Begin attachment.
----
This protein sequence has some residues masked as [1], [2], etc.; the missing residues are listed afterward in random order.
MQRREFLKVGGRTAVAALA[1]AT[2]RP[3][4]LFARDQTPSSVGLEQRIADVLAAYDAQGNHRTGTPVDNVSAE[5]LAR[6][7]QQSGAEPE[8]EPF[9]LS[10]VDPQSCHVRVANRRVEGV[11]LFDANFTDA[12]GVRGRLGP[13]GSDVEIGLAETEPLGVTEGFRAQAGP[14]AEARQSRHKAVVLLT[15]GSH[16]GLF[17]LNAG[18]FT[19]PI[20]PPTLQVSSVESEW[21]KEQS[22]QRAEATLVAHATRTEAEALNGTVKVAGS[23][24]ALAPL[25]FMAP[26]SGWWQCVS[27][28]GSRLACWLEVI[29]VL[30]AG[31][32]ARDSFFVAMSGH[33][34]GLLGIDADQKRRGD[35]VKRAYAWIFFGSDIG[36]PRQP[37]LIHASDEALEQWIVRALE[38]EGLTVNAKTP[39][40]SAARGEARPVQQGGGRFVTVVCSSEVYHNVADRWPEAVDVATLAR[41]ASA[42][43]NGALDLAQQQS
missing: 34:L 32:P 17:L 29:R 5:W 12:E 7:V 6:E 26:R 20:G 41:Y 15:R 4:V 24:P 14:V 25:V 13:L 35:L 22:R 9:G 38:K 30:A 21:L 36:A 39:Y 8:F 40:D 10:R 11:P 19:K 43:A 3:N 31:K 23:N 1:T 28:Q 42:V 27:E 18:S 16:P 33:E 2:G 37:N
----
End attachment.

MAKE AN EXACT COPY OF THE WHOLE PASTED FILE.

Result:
This protein sequence has some residues masked as [1], [2], etc.; the missing residues are listed afterward in random order.
MQRREFLKVGGRTAVAALA[1]AT[2]RP[3][4]LFARDQTPSSVGLEQRIADVLAAYDAQGNHRTGTPVDNVSAE[5]LAR[6][7]QQSGAEPE[8]EPF[9]LS[10]VDPQSCHVRVANRRVEGV[11]LFDANFTDA[12]GVRGRLGP[13]GSDVEIGLAETEPLGVTEGFRAQAGP[14]AEARQSRHKAVVLLT[15]GSH[16]GLF[17]LNAG[18]FT[19]PI[20]PPTLQVSSVESEW[21]KEQS[22]QRAEATLVAHATRTEAEALNGTVKVAGS[23][24]ALAPL[25]FMAP[26]SGWWQCVS[27][28]GSRLACWLEVI[29]VL[30]AG[31][32]ARDSFFVAMSGH[33][34]GLLGIDADQKRRGD[35]VKRAYAWIFFGSDIG[36]PRQP[37]LIHASDEALEQWIVRALE[38]EGLTVNAKTP[39][40]SAARGEARPVQQGGGRFVTVVCSSEVYHNVADRWPEAVDVATLAR[41]ASA[42][43]NGALDLAQQQS
missing: 34:L 32:P 17:L 29:R 5:W 12:E 7:V 6:E 26:R 20:G 41:Y 15:R 4:V 24:P 14:V 25:V 13:L 35:L 22:R 9:G 38:K 30:A 21:L 36:A 39:Y 8:F 40:D 10:R 11:P 19:K 43:A 3:N 31:K 23:N 1:T 28:Q 42:V 27:E 18:S 16:P 33:E 2:G 37:N